The mere existence of a home-video version of This Is Cinerama is a bit perverse. Designed to showcase Cinerama, the first of a wave of widescreen film formats to appear in the early ’50s, the films can’t help but feel diminished in any other format. That’s partly because Cinerama is such a difficult-to-replicate experience. Designed to stretch to the human eye’s peripheral vision, Cinerama films required three cameras to shoot, theaters equipped with three projectors and a curved screen to exhibit, and unusually gifted projectionists to keep all the parts moving as they should. When it all came together, though, Cinerama offered an immersive experience like no other format, overwhelming the senses decades before IMAX. The format thrived in the ’50s and early ’60s, but today only a few theaters remain capable of showing Cinerama films. And it’s not like there are that many to show, anyway. Only two narrative films—How The West Was Won and the all-but-forgotten The Wonderful World Of The Brothers Grimm—were ever shot in the true, three-strip Cinerama process. (Some later films used the name but not the original format.) The rest were travelogues with self-explanatory titles like Seven Wonders Of The World and South Seas Adventures, all designed to take advantage of the format’s eye-filling qualities.
So, too, was This Is Cinerama, the format’s introduction to the world. Hosted by journalist, media personality, and Cinerama investor Lowell Thomas, the film begins with a history of filmmaking that starts with its stone-age roots before getting to the one sequence no viewer of This Is Cinerama has ever forgotten: a real-time, stomach-dropping trip on a roller coaster. From there the film proceeds to Vienna, Edinburgh, Milan, and other locations before a short intermission, a visit to Florida’s Cypress Gardens, and then an aerial trip across the United States visiting landmarks both natural and man-made, set to patriotic music. It’s less a film than a demo reel, and at least part of what it’s demonstrating has become such a part of everyday life, it no longer seems novel: the miracle of stereophonic sound, spotlighted here with a performance by the Vienna Boys’ Choir. The sights of This Is Cinerama, however, remain a stunning demonstration of the power of moving a camera—or three—through space.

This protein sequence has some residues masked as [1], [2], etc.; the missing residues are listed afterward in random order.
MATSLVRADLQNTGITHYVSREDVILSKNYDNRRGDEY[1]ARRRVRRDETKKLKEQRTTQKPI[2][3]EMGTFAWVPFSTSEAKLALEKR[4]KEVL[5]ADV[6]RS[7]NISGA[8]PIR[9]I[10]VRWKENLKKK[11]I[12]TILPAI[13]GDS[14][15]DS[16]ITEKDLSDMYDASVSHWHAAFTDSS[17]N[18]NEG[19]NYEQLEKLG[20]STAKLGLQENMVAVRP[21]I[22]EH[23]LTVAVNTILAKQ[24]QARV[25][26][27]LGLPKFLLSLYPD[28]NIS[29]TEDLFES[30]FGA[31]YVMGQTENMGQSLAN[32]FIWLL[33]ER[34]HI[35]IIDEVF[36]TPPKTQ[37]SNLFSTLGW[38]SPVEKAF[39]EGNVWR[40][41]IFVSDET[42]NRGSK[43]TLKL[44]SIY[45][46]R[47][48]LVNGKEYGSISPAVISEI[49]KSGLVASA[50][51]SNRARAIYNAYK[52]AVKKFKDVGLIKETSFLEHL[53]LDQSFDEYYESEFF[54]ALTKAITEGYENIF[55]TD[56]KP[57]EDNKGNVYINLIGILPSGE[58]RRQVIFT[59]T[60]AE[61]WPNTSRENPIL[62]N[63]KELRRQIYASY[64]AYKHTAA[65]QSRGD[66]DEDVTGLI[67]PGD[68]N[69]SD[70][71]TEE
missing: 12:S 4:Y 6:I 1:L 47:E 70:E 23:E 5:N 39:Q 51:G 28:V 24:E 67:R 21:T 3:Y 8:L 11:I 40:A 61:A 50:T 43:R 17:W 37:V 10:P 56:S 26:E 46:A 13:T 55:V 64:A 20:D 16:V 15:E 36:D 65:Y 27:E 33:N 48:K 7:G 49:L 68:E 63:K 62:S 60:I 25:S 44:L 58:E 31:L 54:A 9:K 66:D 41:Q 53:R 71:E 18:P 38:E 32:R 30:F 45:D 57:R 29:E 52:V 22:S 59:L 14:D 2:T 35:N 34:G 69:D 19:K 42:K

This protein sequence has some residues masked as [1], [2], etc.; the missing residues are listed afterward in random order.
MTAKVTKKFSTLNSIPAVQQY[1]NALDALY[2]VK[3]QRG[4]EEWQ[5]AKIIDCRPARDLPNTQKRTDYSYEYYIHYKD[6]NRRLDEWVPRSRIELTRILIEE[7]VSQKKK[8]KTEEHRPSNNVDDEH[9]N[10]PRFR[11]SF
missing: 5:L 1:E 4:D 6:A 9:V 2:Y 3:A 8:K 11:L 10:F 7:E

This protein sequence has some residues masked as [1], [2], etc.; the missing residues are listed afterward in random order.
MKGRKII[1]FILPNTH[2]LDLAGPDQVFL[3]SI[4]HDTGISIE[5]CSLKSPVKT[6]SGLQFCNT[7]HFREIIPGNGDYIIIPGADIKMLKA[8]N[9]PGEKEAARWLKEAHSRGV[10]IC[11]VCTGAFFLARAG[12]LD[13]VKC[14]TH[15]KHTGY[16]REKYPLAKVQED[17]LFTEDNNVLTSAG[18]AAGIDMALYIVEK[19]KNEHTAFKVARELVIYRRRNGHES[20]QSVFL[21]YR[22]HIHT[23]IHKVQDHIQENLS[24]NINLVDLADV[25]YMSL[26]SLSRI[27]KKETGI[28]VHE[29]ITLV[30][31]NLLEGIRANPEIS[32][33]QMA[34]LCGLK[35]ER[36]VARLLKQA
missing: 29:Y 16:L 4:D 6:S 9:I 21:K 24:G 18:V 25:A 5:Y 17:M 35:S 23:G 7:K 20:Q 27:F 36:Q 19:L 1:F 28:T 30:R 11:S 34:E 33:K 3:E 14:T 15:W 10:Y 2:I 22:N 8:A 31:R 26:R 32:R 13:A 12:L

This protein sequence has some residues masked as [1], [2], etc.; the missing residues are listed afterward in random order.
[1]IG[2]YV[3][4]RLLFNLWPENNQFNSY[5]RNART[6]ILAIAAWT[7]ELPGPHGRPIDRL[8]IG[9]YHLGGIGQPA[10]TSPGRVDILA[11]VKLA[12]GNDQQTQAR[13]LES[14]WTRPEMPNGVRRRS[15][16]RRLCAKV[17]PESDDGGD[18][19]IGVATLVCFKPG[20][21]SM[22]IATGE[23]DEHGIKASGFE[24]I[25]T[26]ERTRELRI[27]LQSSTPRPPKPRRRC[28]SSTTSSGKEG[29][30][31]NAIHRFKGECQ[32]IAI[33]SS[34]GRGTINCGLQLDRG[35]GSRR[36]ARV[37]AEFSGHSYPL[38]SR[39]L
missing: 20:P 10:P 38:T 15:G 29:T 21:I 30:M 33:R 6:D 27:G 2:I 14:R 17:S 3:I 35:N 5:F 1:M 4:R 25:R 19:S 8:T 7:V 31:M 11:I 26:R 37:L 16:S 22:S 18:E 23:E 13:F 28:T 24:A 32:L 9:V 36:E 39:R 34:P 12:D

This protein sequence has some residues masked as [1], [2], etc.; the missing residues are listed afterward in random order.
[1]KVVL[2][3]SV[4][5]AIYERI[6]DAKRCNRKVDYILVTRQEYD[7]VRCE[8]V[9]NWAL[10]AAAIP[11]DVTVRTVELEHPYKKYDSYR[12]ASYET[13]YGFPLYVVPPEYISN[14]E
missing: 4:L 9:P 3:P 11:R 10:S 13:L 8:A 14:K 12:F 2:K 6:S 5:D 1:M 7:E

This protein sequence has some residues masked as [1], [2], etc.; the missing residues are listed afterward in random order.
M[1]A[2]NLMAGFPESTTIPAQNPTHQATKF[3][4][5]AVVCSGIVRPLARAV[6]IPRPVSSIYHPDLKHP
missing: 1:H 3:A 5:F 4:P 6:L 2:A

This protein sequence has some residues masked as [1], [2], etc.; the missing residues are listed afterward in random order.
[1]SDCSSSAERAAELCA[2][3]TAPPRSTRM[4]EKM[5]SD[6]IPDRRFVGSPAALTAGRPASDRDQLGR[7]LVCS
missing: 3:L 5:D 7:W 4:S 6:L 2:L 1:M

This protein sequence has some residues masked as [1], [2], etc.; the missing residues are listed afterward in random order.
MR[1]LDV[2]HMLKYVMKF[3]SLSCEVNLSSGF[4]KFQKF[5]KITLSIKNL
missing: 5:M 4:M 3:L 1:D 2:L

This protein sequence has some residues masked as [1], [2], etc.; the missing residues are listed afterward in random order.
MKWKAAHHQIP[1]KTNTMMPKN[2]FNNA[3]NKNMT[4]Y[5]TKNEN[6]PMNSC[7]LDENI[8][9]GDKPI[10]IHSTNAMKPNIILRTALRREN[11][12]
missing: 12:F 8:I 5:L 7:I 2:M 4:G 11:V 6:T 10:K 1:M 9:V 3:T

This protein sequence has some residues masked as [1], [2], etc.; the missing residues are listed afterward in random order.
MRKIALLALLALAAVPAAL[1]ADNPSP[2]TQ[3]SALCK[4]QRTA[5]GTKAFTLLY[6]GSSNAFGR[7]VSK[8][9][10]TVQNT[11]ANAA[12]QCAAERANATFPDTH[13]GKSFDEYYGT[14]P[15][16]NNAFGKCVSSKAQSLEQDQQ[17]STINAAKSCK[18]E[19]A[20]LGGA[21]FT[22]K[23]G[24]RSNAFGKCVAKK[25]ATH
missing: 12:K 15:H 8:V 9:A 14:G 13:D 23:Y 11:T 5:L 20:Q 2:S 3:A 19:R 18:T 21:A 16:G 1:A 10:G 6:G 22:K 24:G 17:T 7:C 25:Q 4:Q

That can’t really be duplicated on even the largest home theater system, but the This Is Cinerama set—which includes both a Blu-ray and DVD edition of the film with a generous assortment of extras—offers a taste of the experience. Assembled by film editor David Strohmaier, it’s clearly a labor of love. (Strohmaier has also just released a restoration of Windjammer, shot in the rival Cinemiracle format.) Shown in the “Smilebox” format, a curved letterbox simulating the Cinerama screen that Strohmaier introduced with the How The West Was Won Blu-ray, it suggests some of the enveloping qualities of the Cinerama experience. The film itself remains a treat, albeit one whose pleasures vary in quality from segment to segment. The visit to the Vienna Boys’ Choir will probably only delight boys’-choir enthusiasts, and while the segment filmed at La Scala captures some of the enormity of the venue, it also doubles as a reminder as to why filmed opera has never really caught on. But the sweeping excursions to beautiful locales remain powerful, even if the home-video version, like Cinerama itself, can’t quite hide the seams. It’s impossible to line three projected images up perfectly, which creates a ripple effect at the points where the three images become one. Nothing ever solved that problem, which probably assured Cinerama would remain forever a novelty. It was hard to shoot and hard to show, and even when it worked, it never worked completely. But as follies go, it was a beauty.
Key features: Many, including an audio commentary, a “breakdown reel” of footage played when Cinerama inevitably encountered technical difficulties, and a tribute to the New Neon Cinema in Dayton, Ohio, which revived the format in the ’90s with the help of a Cinerama enthusiast who had set up a system in his home.